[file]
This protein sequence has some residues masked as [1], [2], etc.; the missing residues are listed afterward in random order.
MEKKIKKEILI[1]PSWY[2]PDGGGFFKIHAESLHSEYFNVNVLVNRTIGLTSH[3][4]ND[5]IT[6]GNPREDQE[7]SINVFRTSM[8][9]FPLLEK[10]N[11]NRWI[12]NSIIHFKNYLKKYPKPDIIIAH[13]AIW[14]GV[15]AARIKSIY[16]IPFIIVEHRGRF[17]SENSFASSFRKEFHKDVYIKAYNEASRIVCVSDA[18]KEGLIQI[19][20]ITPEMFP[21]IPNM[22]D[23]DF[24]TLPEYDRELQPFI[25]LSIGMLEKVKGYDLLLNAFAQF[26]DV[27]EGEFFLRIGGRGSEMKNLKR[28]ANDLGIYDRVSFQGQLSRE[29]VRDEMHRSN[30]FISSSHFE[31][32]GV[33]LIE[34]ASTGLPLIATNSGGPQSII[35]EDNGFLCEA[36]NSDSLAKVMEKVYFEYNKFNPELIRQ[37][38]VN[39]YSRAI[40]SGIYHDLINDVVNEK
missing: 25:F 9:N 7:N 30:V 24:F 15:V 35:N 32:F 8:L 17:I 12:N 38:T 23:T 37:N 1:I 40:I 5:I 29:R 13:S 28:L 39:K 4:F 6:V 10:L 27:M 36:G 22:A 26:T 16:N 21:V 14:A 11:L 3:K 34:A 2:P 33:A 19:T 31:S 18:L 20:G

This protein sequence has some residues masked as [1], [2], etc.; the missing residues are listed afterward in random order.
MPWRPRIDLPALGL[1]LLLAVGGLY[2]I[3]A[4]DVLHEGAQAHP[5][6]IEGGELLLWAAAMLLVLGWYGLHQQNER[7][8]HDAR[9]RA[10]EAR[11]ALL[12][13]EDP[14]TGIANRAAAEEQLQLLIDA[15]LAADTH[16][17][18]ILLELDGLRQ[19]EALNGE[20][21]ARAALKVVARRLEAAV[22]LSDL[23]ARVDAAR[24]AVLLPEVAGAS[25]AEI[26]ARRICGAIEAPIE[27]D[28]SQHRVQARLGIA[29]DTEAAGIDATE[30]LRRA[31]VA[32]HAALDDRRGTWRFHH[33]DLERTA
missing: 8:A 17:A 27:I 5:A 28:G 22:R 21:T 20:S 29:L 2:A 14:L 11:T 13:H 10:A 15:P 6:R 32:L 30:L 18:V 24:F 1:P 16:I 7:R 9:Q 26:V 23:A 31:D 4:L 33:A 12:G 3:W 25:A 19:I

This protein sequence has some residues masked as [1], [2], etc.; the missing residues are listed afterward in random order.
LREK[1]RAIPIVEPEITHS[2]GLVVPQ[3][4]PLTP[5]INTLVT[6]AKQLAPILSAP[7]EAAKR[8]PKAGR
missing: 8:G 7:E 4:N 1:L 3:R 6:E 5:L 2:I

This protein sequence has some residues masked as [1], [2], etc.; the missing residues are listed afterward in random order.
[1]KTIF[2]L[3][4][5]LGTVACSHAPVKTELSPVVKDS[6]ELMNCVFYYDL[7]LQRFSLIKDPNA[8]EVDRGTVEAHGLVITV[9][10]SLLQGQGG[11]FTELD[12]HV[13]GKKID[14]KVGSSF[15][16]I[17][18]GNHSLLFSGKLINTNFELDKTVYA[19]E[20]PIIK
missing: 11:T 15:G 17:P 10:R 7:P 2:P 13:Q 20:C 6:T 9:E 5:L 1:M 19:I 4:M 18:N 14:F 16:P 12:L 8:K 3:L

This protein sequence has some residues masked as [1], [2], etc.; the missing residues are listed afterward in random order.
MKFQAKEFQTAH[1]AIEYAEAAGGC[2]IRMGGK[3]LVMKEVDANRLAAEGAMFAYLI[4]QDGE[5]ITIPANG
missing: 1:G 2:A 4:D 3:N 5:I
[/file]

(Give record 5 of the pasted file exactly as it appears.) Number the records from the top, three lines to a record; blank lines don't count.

This protein sequence has some residues masked as [1], [2], etc.; the missing residues are listed afterward in random order.
MKFQAKEFQTAH[1]AIEYAEAAGGC[2]IRMGGK[3]LVMKEVDANRLAAEGAMFAYLI[4]QDGE[5]ITIPANG
missing: 1:G 2:A 4:D 3:N 5:I